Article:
- Addressing fundamentals. Prioritizing must-have product or service attributes establishes a solid foundation for customer experience management.
- Delighters evolve. Over time, attributes that initially delight customers can become expected and eventually transform into must-haves.
- Focus on basics. Concentrating on making transactions effortless and improving service experience details can have a greater impact on customer loyalty than attempting to constantly delight customers.
When I was growing up, my mother had a refrigerator magnet that said, “Housework is something that’s never noticed until it’s not done.” It was a reminder to her, and to us as well, that some of the most mundane tasks are also the ones that we often take for granted. And doesn’t it often seem that in sharing with someone the nice flower arrangement we have set on the counter, they immediately notice not the beauty of the flowers, but the water you spilled on the floor beside? Such encounters reveal that, at the very foundation of all we do, it’s attention to detail in the little things that often matters most.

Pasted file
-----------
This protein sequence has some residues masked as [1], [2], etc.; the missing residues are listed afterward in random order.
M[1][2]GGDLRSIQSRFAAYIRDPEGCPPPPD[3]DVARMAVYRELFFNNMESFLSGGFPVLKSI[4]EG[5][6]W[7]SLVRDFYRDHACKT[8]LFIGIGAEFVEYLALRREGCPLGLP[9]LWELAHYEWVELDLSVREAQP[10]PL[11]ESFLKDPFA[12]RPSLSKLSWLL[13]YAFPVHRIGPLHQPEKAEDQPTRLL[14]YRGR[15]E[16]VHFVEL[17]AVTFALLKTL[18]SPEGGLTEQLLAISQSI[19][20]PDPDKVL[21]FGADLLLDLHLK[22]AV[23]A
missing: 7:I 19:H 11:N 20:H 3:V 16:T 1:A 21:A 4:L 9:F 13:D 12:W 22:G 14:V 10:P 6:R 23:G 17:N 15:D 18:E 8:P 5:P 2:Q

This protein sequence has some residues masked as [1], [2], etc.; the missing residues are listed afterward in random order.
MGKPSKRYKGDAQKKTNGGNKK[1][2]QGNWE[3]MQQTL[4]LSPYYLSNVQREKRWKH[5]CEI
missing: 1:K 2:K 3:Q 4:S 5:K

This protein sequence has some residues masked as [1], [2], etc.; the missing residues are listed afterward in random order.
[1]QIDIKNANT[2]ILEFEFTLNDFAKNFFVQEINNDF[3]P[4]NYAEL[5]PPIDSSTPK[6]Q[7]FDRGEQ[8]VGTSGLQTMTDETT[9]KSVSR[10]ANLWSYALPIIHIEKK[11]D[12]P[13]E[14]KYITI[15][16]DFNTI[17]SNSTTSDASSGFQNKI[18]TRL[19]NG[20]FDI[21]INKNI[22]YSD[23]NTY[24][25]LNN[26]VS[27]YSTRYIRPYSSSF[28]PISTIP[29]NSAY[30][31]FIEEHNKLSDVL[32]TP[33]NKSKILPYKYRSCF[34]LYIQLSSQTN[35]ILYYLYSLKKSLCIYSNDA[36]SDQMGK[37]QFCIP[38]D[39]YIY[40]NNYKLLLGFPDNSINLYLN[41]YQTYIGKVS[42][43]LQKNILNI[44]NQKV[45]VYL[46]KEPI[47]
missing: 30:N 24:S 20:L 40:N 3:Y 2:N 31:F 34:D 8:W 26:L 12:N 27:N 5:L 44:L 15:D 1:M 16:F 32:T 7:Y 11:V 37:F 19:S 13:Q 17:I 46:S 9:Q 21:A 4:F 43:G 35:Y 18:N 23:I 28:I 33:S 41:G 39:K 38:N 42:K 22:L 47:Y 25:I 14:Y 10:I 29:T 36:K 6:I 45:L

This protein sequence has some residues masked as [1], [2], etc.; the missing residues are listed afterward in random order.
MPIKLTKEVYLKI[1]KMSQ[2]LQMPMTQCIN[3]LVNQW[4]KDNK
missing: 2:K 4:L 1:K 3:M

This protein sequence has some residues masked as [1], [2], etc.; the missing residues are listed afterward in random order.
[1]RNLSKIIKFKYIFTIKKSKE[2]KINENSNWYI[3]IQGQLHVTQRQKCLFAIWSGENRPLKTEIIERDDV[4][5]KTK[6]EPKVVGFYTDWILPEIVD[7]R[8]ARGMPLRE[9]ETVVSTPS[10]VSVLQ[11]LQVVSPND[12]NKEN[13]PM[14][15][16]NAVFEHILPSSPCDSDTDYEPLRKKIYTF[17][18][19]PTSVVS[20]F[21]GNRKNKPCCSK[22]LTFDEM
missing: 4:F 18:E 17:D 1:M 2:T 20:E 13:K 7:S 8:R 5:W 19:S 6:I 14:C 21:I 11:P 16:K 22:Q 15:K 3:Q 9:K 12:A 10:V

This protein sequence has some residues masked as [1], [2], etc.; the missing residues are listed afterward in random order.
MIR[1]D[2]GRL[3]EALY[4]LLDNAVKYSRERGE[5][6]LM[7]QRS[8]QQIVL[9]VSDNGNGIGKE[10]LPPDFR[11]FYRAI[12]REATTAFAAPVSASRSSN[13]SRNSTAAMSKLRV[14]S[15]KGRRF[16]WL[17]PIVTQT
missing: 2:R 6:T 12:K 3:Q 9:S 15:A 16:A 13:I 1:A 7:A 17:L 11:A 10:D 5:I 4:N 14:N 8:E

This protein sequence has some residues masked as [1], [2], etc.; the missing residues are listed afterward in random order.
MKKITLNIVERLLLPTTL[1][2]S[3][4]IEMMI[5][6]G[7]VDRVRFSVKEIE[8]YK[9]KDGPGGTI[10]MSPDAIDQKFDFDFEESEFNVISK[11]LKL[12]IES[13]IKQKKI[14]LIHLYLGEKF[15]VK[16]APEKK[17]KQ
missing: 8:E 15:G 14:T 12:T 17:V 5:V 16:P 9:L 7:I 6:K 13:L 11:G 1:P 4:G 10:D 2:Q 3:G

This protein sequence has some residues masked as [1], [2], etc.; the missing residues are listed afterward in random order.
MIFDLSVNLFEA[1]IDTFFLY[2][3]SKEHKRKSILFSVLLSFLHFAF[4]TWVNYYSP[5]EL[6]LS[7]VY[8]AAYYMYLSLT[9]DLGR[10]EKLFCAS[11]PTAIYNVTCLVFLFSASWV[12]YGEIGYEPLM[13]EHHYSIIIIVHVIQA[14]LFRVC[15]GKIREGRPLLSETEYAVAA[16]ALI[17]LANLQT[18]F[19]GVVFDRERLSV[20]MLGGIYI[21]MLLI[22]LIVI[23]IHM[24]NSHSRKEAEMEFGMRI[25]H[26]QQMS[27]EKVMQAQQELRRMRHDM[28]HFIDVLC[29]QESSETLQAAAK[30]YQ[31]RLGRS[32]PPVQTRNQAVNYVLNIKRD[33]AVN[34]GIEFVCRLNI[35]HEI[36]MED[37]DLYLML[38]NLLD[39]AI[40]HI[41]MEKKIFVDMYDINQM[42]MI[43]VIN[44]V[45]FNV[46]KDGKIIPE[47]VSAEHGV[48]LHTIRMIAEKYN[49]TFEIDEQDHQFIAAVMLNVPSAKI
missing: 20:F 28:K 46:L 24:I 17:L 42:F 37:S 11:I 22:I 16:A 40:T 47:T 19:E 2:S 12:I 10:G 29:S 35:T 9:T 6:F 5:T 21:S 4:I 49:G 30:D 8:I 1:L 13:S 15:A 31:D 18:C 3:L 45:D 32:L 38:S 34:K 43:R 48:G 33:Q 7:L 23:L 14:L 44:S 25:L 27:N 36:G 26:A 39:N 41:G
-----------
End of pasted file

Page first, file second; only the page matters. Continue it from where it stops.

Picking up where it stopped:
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Build a Solid CX Foundation, and They Will Come
It’s no different with the discipline of customer experience management, yet for years, many brands have expended a great deal of effort to go the extra mile to “wow” customers while still witnessing stagnation in customer engagement and loyalty. Why is that? Common sense would almost seem to dictate that the more “extras” a brand offers on the customer journey, the happier their customers will be. Sometimes. But if the fundamentals aren’t adequately addressed first, none of the extras matter. And there is historical research to prove it.